“There is a communion of more than our bodies when bread is broken and wine drunk.” – M.F.K. Fisher
Ron and I love good food, and we really enjoy cooking together in our big farmhouse kitchen. After a long day, what is nicer than to open a good bottle of wine, light some candles, and share a little chopping and dicing and a dance around the kitchen, while wonderful aromas fill the room? When people visit us – customers and friends alike – the kitchen is where we tend to gather. It’s no wonder we have an appreciation for cookbooks and food writing.
Here’s what a couple of literary giants had to say about cookbooks:
“Of all the books produced since the remote ages by human talents and industry, those only that treat of cooking are, from a moral point of view, above suspicion. The intention of every other piece of prose may be discussed and even mistrusted; but the purpose of a cookery book is one and unmistakable. Its object can conceivably be no other than to increase the happiness of mankind.” – Joseph Conrad
“Next to eating good dinners, a healthy man with a benevolent turn of mind, must like, I think, to read about them.” William Makepeace Thackeray
One of my favorite food authors is Mary Frances Kennedy Fisher (better known as M.F.K. Fisher) who knew how to tell a good story while divulging great recipes and food combinations. M.F.K. Fisher was a woman who could make scrambled eggs or a peeled tangerine sound spectacular, and have you seeing even the most basic foods in a new light, and enjoying them in a new way.
M.F.K. Fisher was a beautiful woman who lived to be 83 years old (July 3, 1908 – June 22, 1992). She traveled a great deal, and learned to enjoy life whatever her circumstances. Her book, How to Cook A Wolf, was about putting good food on the table when money and ingredients are scarce (written during the war years)…in other words, how to keep the wolf from the door. She explored not only the art of eating well, but the art of living well. Here is a brief list of some of her major gastronomical works:
Serve It Forth, New York, London: Harper & Brothers, 1937
Consider the Oyster, New York: Duell, Sloan & Pearce, 1941
How to Cook a Wolf, New York: Duell, Sloan & Pearce, 1942
The Gastronomical Me, New York: Duell, Sloan & Pearce, 1943
An Alphabet for Gourmets, New York: Viking, 1949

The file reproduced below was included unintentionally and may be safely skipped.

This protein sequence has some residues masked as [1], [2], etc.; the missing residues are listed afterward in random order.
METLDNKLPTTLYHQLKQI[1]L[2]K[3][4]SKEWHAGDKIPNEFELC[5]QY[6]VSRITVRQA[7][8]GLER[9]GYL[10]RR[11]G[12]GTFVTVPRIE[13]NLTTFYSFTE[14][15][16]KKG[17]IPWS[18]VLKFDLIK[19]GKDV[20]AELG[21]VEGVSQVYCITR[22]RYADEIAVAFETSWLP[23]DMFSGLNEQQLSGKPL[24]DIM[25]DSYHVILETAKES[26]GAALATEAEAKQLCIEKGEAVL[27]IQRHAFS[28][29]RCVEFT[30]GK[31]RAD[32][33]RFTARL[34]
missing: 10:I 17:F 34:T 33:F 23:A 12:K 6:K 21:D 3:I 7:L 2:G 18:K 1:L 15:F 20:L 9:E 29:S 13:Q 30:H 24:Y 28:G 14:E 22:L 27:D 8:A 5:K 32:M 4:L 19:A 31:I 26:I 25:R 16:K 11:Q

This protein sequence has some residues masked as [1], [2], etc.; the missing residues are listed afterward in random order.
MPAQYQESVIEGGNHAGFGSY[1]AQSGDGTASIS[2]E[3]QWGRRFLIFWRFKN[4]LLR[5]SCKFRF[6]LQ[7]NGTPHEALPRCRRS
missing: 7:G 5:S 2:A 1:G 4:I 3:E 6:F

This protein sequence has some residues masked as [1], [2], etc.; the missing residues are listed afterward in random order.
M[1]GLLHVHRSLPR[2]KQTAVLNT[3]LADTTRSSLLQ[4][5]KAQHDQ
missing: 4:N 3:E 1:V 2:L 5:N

Nearly all the first editions of her prolific output are highly collectible. This means you need a cheap reprint for reading and cooking by, and if you can obtain one, a first edition to admire on the shelf!
If you think food writing is dry and boring, read her interpretation of how to eat a tangerine:
“In the morning, in the soft sultry chamber, sit in the window peeling tangerines, three or four. Peel them gently; do not bruise them, as you watch soldiers pour past and past the corner and over the canal towards the watched Rhine. Separate each plump little pregnant crescent. If you find the Kiss, the secret section, save it for Al.
Listen to the chambermaid thumping up the pillows, and murmur encouragement to her thick Alsatian tales of l’intérieur. That is Paris, the interior, Paris or anywhere west of Strasbourg or maybe the Vosges. While she mutters of seduction and French bicyclists who ride more than wheels, tear delicately from the soft pile of sections each velvet string. You know those white pulpy strings that hold tangerines into their skins? Tear them off. Be careful.
Take yesterday’s paper (when we were in Strasbourg L’Ami du Peuple was best, because when it got hot the ink stayed on it) and spread it on top of the radiator. The maid has gone, of course — it might be hard to ignore her belligerent Alsatian glare of astonishment.
After you have put the pieces of tangerine on the paper on the hot radiator, it is best to forget about them. Al comes home, you go to a long noon dinner in the brown dining room, afterwards maybe you have a little nip of quetsch from the bottle on the armoire. Finally he goes. Of course you are sorry, but — On the radiator the sections of tangerine have grown even plumper, hot and full. You carry them to the window, pull it open, and leave them for a few minutes on the packed snow of the sill. They are ready.
All afternoon you can sit, then, looking down on the corner. Afternoon papers are delivered to the kiosk. Children come home from school just as three lovely whores mince smartly into the pension’s chic tearoom. A basketful of Dutch tulips stations itself by the tram-stop, ready to tempt tired clerks at six o’clock. Finally the soldiers stump back from the Rhine. It is dark.
The sections of tangerine are gone, and I cannot tell you why they are so magical. Perhaps it is that little shell, thin as one layer of enamel on a Chinese bowl, that crackles so tinily, so ultimately under your teeth. Or the rush of cold pulp just after it. Or the perfume. I cannot tell.
There must be some one, though, who knows what I mean. Probably everyone does, because of his own secret eatings.”
— From Serve It Forth
And here’s an amusing collecting tidbit: The first state dustjacket of the first printing of How to Cook a Wolf displayed a lovely photo of Ms. Fisher on the rear panel which was, at the time, considered quite provocative and caused a bit of an uproar. (Today it would be viewed as fairly innocent). The publishers decided they had to print a new dustjacket for the next print run which featured a stoic, rigidly posed photo of the author. So if you find a first edition of this book with the author posed in a reclining, come-hither type position on the rear of the dustjacket, you’ve got a real keeper.
(Find your cooking inspiration here at Old Scrolls Book Shop.)